10. Apache Trout (Oncorhynchus apache)
Apache trout are best identified by their golden bellies, dark head, and the appearance that they are wearing a mask over their eyes. They reach lengths between 6 to 24 in (15–61 cm) but are most commonly found at lengths under 10 in (25 cm).
The Apache trout is the state fish of Arizona and is native to the upper Salt River watershed and the upper Little Colorado watershed. They have been introduced to similar habitats around the Grand Canyon and the Pinaleno Mountains.
11. Marble Trout (Salmo marmoratus)
Marble trout are best identified by their massive heads and marble-patterned spots along their backs. Adults typically reach lengths between 12 and 27 inches (30–70 cm).
Their native range extends only to specific tributaries in Italy, Slovenia, Croatia, Bosnia and Herzegovina, and Montenegro.
In some regions, this fish is considered extirpated, largely thanks to competition from introduced trout species and pollution.
12. Palomino Trout (Oncorhynchus mykiss aguabonita)
Also known as the golden rainbow trout, the palomino trout is one of the most popular trophy fish in the United States. The world record for this species weighed in at 13 pounds, 8 ounces.
The story behind the fish is that they are essentially just regular rainbow trout. One fish with a genetic mutation in a fish hatchery was bright yellow. Scientists studied the specimen and cross-bred this trait to produce self-sustaining populations of these golden rainbow trout in creeks throughout North America.
As a rainbow trout offshoot, their native range is along the Pacific Coast, however, you’ll find these palomino trout in West Virginia, the Great Lakes Region, and the Pacific Northwest today.
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Clarifying The Confusion Surrounding “Trout”
Though we lightly discussed what was a “true trout” and the taxonomical classifications that were included, it’s worth discussing in more detail here. The word trout is used to refer to many, many, many fish that either isn’t trout at all, are closely related, or are hybrid species that have no natural populations.
Species of fish that fall into the Oncorhynchus, Salmo, Salvelinus, Salmoninae, and Salmonidae taxonomy groups can all be referred to as trout. Where this gets confusing is the fact that whether some species are trout, char, or salmon depends completely upon who you ask or where you get your information.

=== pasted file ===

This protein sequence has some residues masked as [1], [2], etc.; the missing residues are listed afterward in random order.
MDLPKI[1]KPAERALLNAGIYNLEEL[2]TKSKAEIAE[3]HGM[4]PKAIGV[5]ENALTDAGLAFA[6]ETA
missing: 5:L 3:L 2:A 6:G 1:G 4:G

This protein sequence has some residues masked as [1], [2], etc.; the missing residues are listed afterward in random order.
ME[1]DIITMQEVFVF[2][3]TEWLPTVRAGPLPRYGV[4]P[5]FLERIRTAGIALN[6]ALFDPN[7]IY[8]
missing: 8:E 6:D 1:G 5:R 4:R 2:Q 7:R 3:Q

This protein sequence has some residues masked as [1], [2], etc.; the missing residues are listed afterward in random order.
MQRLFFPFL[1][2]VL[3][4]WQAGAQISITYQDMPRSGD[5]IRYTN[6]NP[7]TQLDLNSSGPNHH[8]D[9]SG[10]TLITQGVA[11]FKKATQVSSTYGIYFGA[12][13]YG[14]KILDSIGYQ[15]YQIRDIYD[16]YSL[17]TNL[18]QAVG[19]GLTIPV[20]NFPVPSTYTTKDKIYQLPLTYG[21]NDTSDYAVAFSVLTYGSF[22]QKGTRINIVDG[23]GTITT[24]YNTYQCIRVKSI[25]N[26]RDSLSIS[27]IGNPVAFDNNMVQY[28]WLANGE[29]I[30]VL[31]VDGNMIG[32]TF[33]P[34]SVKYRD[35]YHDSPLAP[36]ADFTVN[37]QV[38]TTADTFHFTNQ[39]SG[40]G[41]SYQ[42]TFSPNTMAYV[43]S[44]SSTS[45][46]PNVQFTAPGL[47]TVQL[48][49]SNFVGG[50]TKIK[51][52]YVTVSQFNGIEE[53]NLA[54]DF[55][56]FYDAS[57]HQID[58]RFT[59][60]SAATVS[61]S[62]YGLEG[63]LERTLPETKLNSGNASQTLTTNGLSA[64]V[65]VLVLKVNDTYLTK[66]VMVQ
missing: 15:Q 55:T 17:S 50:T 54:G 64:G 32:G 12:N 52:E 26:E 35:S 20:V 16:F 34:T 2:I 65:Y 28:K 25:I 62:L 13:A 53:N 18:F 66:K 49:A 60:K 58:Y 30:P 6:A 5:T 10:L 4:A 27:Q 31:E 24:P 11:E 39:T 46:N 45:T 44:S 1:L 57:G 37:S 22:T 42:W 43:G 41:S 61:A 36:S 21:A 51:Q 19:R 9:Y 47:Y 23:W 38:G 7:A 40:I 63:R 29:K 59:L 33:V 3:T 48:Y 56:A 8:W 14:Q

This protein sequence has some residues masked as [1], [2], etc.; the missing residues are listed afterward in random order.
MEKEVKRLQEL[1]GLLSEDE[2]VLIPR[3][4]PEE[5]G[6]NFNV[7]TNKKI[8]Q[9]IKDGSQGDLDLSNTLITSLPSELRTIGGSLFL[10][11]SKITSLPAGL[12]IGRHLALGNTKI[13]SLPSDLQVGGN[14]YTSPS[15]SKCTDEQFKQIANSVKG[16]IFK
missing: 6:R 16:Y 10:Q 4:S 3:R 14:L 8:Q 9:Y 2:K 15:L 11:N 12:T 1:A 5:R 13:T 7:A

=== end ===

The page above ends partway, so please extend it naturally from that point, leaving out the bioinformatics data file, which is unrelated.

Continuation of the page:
As an example, the Dolly Varden trout is listed by the Alaska Department of Fish and Game as a char, not a trout. It does, however, belong to the Salvelinus genus that is considered the “true char.” This genus includes brook trout, lake trout, and bull trout and is one of the groups that can be considered “trouts.”
If it sounds like I’m beginning to talk in circles, that’s kind of the point. The term trout isn’t a scientific term and can refer to a wide range of salmonid species that may be considered trout, char, or salmon, all depending on who you ask.
The important thing to take away from this is that generalized terms don’t always provide a quick and simple explanation. Instead, as with the case of the word trout, they tend to complicate matters when it comes to identification and classification.
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Trout: Sportfishing, Conservation, and Introduction
Behind bass fishing, trout are one of the most popularly targeted freshwater species for sport fishermen. For years, they’ve proved to be a valuable natural resource as a food source, creating income through fishing, and been used as a population-control species.
The Impact of Sportfishing Most People Don’t Know About
Sportfishing, much like hunting, is the source of the vast majority of funds that go into wildlife management and conservation. While organizations do exist that donate to these programs, their contributions tend to be much smaller than what anglers end up bringing in.
This is the side of fishing that most people don’t see. Overfishing is a real problem and some people have ethical concerns in regard to both hunting and fishing.
In the United States, most wildlife management departments receive little to no funding from the government. Their sales of licenses, sometimes combined with equipment sales in stores, is where they bring in most of their money.
Wildlife management departments are the wonderful people who set up and maintain conservation zones, enforce harvest limits, collect population data, and implement programs that mitigate the impact of humans on ecosystems.